Holly Chute, personal Chef to the State of Georgia’s Governor, Nathan Deal and his wife Sandra, found herself cooking for some 400 Montrealers in the celebration of America’s Independence. On the fourth of July, she was catering in the hopes of sharing Georgian cuisine, bringing new ideas from one food place to another. You may […]
Holly Chute, personal Chef to the State of Georgia’s Governor, Nathan Deal and his wife Sandra, found herself cooking for some 400 Montrealers in the celebration of America’s Independence. On the fourth of July, she was catering in the hopes of sharing Georgian cuisine, bringing new ideas from one food place to another. You may find it odd to hear Georgia referred to as a food place, but incidentally, Atlanta has become one. A Taste of Atlanta, an event akin to Montréal Highlights is celebrating its 10th anniversary this year. Food is an integral part of the Georgian experience and always has been. Barbecue may be king, but agriculture is queen, accounting for one in six jobs and offering fresh fruit and vegetables not only to Georgians, but to surrounding states as well. Health and refinement have become new players in Georgian cuisine: the prince and princess of this cultural staple.
For the Governor of Georgia and his wife, health is a requirement of service to their state, so the cholesterol has to be low. For the gluten intolerant First Lady Sandra Deal, the biscuit and fried chicken have had to be modified. Sandra Deal confessed that she always felt better when she wasn’t eating bread, but she says, in that sugar-cane southern drawl of hers, that “[she,] like the other ladies, I knew that was the way to keep the pounds off.” Her father’s unbearable abdominal pain in winter when they ate flour biscuits, she now realizes may also have been due to celiac or gluten-intolerance. Cornmeal breaded fish or chicken and corn bread are succeeding wheat flour in the First House. Pan-searing and baking have replaced frying, and fresh salsa is putting pressure on the sweet preserves. All of Georgia’s treasures such as greens, okra, corn and peaches are finding their place in the spotlight under Chef Holly’s watchful eyes. Chute is also one of four Chefs chosen to promote and represent Georgian agriculture through a program called Georgia Grown and is looking for ways to help children eat more vegetables through the understanding of their cultivation.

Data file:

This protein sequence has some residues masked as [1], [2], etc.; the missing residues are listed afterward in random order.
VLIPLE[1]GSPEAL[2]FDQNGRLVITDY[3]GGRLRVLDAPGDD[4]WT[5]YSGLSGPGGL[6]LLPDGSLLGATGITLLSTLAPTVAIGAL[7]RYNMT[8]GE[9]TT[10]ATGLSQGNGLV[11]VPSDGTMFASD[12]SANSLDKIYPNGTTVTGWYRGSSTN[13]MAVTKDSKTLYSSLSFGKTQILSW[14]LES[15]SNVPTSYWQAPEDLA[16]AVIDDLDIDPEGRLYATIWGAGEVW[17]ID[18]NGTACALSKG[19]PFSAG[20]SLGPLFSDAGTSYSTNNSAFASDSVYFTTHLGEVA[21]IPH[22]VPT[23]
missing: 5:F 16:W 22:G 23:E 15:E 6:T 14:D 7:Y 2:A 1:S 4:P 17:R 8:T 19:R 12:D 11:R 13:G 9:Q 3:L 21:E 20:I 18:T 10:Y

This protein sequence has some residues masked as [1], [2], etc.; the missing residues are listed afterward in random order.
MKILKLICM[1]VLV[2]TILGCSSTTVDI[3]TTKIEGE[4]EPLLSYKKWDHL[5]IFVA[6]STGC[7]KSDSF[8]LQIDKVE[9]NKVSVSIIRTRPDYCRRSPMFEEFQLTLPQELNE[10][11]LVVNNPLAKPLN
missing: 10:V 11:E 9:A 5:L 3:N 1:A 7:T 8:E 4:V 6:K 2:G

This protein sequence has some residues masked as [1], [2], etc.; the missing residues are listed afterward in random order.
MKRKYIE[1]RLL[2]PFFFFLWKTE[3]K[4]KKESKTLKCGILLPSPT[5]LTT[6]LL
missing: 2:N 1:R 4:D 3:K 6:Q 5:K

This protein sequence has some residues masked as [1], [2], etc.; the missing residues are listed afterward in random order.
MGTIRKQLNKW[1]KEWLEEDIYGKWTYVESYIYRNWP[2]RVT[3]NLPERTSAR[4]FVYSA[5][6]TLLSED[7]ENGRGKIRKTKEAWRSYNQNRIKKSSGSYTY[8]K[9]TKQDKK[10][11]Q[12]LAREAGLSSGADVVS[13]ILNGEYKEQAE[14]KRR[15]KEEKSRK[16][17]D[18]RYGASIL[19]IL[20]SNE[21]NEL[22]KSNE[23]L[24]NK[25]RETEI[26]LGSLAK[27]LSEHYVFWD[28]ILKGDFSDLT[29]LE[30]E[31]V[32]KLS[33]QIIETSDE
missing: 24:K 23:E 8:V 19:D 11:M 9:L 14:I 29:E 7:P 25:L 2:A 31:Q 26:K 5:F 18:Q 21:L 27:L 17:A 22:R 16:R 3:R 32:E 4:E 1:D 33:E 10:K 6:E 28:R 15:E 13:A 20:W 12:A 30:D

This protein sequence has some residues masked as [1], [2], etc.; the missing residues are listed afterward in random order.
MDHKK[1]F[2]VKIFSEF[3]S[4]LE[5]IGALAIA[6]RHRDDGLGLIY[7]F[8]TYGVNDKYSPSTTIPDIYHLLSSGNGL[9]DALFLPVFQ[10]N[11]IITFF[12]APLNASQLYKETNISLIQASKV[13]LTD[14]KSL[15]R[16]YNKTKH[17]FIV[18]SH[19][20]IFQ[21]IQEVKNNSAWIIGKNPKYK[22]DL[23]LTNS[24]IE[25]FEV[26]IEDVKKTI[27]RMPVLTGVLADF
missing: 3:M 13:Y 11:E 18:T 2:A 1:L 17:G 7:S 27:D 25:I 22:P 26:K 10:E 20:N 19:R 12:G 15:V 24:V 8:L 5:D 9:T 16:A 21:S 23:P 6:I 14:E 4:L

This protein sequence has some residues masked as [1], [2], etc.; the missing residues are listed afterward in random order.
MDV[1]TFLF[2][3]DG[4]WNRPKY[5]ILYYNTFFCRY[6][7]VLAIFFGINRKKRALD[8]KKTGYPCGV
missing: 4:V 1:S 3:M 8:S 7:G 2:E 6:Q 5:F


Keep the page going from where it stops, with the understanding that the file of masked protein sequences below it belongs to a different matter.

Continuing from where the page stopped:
Who is Chef Holly really? Her promotion of terroir and her health sensibilities scream “imposter from the north”, but this Vermont/New York State woman is starting a revolution in the South and marrying two worlds in perfect harmony. Despite her Northern roots, Jeff Foxworthy said “You might be a redneck if you bring a doggy bag from the Governor’s mansion,” and proclaimed that Chef Holly’s fried chicken was the best he’d ever had.
Nathan Deal is the sixth Governor that Holly has cooked for since she began at the First House in 1981. She has more than earned her place. She has witnessed the need for meat and starch be replaced with a need for health, longevity and freshness. She has replaced the mammy cook (after first getting the biscuit recipe of course). She has also seen rigidity, formality and her place behind the scenes replaced by familiarity, casualness and an elevation in the status of “Chef.” She is among the increasing number of women that have stepped into the ranks of the cooking elite.
I had the privilege of guiding Chef Holly through the open-air Jean-Talon Market so that she could become acquainted with some of Montreal’s local products. We happened upon Arik De Vienne at Olives et Épices and he showed us sapote – a fruit with a flavour of wild sweet almond. Sandra Deal reminisced about the days when sweet almonds were used to perfume drawers in the south and the almond kernel oil that made the best body creams. Smells have a way of awakening memories.
Marché des Saveurs spoiled us with La Rhubarbelle, a non-alcoholic rhubarb rosée, Neige ice cider and Pied de Vent apple washed cheese of the Madeleine Islands. Sublime! This time Holly reminisced about Vermont’s Terroir.
Conrad at Racine let us sample the three strawberry varieties of the moment and the ensuing discussion went as follows:
Holly: “They’re good”
Conrad: “I know”
“Modèste.” Holly replied with the sweetest French accent.
We made our way to the beautiful Appetite for Books in Westmount where Holly cooked lunch in their gorgeous kitchen. She made flattened chicken breasts, lightly seasoned and pan-seared with a fresh peach salsa and a salad of greens from Birri with olive oil and lemon. The meal was finished with Quebec strawberries and wild blueberries, crème fraîche, mint and maple syrup. The food was light, refreshing, delicious, healthy and married well with the heat of the day and what was available locally. Isn’t that the way it should be? Holly Chute makes it happen from Montreal to Atlanta.
Chef Holly Chute’s Watermelon Lemonade
8 cups of watermelon chunks
½ cup of sugar
1 cup of water
½ cup of fresh lemon juice
Dissolve the sugar in water over low heat. Set aside to cool.
In a blender, combine watermelon and lemon juice. Purée until smooth. Add cooled sugar mixture and pulse to combine.
Serve chilled with a sprig of rosemary or mint.
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